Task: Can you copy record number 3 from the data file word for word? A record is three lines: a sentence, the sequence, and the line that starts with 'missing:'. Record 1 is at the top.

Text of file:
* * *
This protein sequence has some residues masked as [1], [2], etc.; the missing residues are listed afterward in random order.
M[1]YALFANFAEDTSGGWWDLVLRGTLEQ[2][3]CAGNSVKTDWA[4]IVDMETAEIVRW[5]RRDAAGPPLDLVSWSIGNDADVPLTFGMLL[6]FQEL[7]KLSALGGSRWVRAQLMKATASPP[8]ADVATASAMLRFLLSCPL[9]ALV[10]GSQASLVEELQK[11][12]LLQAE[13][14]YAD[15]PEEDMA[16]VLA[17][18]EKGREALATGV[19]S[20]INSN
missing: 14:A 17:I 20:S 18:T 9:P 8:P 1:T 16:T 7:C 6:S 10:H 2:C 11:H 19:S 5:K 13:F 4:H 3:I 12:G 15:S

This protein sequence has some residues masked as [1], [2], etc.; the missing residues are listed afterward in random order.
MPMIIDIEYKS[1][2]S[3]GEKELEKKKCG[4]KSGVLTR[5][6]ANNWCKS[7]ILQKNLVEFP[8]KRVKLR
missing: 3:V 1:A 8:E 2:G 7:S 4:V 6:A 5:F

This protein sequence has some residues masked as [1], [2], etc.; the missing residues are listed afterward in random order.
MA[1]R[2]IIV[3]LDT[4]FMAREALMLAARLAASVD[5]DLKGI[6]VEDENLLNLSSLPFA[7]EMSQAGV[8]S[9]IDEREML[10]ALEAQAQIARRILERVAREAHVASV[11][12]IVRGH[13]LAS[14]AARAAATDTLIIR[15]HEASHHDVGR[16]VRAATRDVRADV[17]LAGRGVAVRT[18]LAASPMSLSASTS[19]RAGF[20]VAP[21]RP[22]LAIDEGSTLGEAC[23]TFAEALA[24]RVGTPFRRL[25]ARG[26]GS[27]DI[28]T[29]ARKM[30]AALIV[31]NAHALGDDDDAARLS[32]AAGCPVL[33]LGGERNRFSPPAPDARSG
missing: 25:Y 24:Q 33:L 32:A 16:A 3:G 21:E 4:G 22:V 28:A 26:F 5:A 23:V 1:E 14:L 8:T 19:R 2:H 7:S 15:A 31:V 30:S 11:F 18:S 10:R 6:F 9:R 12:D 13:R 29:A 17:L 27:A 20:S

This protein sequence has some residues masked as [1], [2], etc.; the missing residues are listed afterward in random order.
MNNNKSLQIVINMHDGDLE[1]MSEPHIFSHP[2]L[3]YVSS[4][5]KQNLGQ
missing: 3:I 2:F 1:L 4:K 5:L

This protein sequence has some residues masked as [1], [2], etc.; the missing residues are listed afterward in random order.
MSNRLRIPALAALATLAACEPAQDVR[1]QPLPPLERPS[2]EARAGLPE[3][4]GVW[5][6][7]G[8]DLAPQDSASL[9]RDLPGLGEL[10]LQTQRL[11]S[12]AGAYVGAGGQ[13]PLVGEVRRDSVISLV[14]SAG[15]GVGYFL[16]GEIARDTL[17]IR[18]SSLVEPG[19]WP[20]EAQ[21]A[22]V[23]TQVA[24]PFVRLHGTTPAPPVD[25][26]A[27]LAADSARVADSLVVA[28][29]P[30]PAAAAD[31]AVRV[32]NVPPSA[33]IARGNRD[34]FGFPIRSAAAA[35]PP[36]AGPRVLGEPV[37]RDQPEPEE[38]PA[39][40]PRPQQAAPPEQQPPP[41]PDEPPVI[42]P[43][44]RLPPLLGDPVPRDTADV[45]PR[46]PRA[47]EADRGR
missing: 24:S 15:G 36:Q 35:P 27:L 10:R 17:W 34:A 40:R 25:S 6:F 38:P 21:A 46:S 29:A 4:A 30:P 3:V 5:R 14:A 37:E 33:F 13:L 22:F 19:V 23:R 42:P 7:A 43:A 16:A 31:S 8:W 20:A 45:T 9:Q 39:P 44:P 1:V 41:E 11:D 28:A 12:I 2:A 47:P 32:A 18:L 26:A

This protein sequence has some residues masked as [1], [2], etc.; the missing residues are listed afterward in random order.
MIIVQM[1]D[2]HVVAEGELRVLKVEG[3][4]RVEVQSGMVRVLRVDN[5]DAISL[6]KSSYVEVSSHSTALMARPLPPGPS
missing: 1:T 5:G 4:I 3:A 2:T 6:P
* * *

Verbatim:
This protein sequence has some residues masked as [1], [2], etc.; the missing residues are listed afterward in random order.
MA[1]R[2]IIV[3]LDT[4]FMAREALMLAARLAASVD[5]DLKGI[6]VEDENLLNLSSLPFA[7]EMSQAGV[8]S[9]IDEREML[10]ALEAQAQIARRILERVAREAHVASV[11][12]IVRGH[13]LAS[14]AARAAATDTLIIR[15]HEASHHDVGR[16]VRAATRDVRADV[17]LAGRGVAVRT[18]LAASPMSLSASTS[19]RAGF[20]VAP[21]RP[22]LAIDEGSTLGEAC[23]TFAEALA[24]RVGTPFRRL[25]ARG[26]GS[27]DI[28]T[29]ARKM[30]AALIV[31]NAHALGDDDDAARLS[32]AAGCPVL[33]LGGERNRFSPPAPDARSG
missing: 25:Y 24:Q 33:L 32:A 16:A 3:G 21:E 4:G 22:V 28:A 26:F 5:A 23:V 1:E 14:L 8:T 19:R 2:H 7:S 15:A 31:V 30:S 11:F 18:S 10:R 6:F 9:R 12:D 13:R 29:A 17:L 27:A 20:S